About me |
Why Study Guns? |
Why do I study gun ownership?
I study American gun ownership because it is a flashpoint that illuminates broader socioeconomic, cultural, political, ethnoracial, and rural vs urban conflicts. I first decided to research US gun ownership in the the summer of 2012, because two things caught my interest:
First, I noticed a disconnect between how gun owners thought about legitimate force, and how theorists, like Weber, argue that a modern state had a “monopoly on the legitimate use of physical force” within its territory. US gun owners often view their gun ownership as both 1) in competition with the state monopoly of force and 2) complementary with state power by ensuring personal safety and enforcing norms (e.g. the aphorism that ‘an armed society is a polite society’).
Second, I felt that there wasn’t enough sociological research on US gun ownership; most studies were concerned with outcomes, like David Hemenway’s seminal statistical analyses, rather than the mechanisms, motives, and preconditions of gun ownership. As Randall Collins said about the study of US gun ownership:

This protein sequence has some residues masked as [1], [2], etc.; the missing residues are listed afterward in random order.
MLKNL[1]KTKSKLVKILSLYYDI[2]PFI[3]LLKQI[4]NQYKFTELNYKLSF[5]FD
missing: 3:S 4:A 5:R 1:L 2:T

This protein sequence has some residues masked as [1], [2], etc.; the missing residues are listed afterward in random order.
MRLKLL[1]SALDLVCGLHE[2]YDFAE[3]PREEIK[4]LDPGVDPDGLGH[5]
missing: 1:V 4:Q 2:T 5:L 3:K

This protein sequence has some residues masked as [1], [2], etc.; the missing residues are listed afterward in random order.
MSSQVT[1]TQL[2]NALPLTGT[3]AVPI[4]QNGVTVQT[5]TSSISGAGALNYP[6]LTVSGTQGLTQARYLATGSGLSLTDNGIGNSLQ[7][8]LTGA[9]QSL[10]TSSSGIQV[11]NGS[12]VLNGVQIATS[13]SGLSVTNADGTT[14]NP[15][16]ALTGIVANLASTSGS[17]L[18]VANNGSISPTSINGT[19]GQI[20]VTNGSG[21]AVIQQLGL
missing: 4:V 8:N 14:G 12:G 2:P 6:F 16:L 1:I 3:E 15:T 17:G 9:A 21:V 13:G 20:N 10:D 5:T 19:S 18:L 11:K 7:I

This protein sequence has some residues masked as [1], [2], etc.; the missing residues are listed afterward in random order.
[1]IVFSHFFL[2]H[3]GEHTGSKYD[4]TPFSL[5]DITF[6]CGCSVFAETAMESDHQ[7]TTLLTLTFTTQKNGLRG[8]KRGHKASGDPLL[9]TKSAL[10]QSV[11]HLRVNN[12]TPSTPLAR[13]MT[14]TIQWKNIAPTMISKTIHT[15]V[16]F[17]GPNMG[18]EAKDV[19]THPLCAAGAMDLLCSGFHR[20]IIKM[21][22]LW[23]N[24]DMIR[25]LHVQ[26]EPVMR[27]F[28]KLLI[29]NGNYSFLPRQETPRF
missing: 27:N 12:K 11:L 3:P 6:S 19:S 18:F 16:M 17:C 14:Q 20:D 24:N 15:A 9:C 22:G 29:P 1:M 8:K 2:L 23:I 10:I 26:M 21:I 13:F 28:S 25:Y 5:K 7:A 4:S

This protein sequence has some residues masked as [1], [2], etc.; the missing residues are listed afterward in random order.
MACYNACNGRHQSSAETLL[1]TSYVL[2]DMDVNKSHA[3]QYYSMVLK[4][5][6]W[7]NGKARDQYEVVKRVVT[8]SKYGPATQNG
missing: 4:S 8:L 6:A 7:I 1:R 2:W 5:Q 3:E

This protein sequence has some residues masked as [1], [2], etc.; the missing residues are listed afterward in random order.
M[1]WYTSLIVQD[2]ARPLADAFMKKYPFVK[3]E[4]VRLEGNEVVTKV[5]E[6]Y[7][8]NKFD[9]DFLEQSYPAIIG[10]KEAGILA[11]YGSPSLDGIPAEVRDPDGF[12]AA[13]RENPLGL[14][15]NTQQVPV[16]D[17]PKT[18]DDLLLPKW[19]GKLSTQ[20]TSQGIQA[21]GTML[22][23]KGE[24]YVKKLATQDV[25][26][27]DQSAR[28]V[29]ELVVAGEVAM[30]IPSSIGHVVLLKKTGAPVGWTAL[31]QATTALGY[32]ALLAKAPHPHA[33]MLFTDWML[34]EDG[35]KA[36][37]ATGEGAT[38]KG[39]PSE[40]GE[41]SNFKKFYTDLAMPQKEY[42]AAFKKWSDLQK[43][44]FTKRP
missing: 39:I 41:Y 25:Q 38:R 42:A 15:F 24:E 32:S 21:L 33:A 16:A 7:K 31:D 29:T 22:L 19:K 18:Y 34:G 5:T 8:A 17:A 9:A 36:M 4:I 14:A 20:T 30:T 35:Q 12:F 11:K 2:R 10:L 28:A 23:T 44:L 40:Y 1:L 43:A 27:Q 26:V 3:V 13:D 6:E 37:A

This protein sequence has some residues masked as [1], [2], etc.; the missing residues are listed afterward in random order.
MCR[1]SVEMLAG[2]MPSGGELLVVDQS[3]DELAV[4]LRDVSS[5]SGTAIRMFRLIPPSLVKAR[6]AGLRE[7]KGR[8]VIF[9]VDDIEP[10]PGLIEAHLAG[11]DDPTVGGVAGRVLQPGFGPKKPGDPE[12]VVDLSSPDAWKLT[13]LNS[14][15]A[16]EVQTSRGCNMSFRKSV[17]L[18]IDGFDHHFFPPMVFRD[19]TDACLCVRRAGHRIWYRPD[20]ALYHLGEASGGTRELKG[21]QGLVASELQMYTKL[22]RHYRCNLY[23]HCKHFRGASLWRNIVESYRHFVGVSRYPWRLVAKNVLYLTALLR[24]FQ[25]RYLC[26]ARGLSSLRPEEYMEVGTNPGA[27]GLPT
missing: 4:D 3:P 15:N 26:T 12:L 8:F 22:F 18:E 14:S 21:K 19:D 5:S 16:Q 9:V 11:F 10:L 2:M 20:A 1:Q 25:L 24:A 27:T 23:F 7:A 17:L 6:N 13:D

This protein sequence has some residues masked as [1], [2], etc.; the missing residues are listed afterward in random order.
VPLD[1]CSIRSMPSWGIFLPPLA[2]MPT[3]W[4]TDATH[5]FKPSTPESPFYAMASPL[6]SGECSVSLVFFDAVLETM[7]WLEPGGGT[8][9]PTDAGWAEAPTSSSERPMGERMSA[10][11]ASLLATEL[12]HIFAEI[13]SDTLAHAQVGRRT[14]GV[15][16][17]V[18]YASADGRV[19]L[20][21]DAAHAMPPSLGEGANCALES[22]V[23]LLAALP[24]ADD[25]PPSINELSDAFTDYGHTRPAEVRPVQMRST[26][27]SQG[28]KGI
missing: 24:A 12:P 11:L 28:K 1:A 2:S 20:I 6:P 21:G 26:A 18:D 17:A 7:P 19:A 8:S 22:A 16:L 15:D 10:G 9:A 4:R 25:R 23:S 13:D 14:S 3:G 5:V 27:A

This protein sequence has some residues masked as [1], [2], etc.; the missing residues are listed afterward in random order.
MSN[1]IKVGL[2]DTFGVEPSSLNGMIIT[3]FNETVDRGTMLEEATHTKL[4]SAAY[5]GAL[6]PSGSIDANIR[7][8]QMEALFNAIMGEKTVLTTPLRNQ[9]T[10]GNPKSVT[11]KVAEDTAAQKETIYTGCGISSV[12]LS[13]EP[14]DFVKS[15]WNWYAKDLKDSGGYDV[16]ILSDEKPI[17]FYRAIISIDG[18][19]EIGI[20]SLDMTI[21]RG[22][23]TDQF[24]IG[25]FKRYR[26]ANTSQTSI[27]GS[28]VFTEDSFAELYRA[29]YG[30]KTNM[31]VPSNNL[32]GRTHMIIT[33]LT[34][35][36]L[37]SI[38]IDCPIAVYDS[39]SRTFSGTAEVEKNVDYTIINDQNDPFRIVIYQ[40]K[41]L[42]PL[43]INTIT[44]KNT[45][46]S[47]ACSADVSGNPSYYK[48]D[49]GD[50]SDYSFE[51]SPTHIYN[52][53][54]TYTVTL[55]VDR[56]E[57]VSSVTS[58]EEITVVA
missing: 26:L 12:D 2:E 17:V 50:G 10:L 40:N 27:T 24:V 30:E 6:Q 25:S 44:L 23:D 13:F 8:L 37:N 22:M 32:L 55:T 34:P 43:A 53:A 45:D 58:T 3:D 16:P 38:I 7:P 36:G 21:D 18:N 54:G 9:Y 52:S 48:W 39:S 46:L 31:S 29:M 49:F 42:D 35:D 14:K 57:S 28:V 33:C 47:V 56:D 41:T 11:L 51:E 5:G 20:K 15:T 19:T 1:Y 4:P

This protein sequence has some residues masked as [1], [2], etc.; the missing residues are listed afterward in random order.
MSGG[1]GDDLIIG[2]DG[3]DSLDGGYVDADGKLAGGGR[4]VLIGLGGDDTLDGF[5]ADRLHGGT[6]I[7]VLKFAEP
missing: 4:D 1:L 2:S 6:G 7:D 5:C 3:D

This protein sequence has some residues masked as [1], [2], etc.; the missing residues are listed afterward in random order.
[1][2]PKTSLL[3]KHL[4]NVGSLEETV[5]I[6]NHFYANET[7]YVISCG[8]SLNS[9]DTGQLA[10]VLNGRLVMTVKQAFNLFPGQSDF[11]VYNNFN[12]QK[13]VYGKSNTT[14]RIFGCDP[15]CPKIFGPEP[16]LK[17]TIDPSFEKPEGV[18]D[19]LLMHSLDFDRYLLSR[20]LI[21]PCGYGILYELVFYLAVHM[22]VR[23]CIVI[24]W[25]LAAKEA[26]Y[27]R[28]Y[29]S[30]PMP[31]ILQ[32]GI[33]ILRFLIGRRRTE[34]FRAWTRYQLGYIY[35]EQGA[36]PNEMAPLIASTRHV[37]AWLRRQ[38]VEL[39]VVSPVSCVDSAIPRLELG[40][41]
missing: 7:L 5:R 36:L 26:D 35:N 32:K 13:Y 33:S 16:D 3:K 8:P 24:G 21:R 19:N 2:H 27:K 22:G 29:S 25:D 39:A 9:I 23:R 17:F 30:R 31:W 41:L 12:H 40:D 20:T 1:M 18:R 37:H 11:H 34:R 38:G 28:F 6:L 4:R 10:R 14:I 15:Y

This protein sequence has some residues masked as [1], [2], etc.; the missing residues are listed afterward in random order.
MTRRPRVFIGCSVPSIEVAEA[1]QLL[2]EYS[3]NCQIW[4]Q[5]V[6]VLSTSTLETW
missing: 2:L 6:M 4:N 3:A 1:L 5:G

It is not a sociological explanation of behavior to invoke the reasons given, especially on occasions of public justification and debate …. Instead we should ask, ‘Why do particular people come to believe in these reasons, or rather, in what circumstances do they invoke them …. What is it that possessors of guns do?’ – Interaction Ritual Chains (2004, p. 100)
For my thesis I conducted semi-structured interviews with 36 gun owners and police. To understand the flashpoint, I asked participants how welfare and security should be divided among individuals, families, communities, and governments. I coded these beliefs and narratives, comparing participants’ beliefs with both their gun ownership practices (such as guns owned and concealed carry behavior) and their gun control stances.
Senior thesis (Appendix B)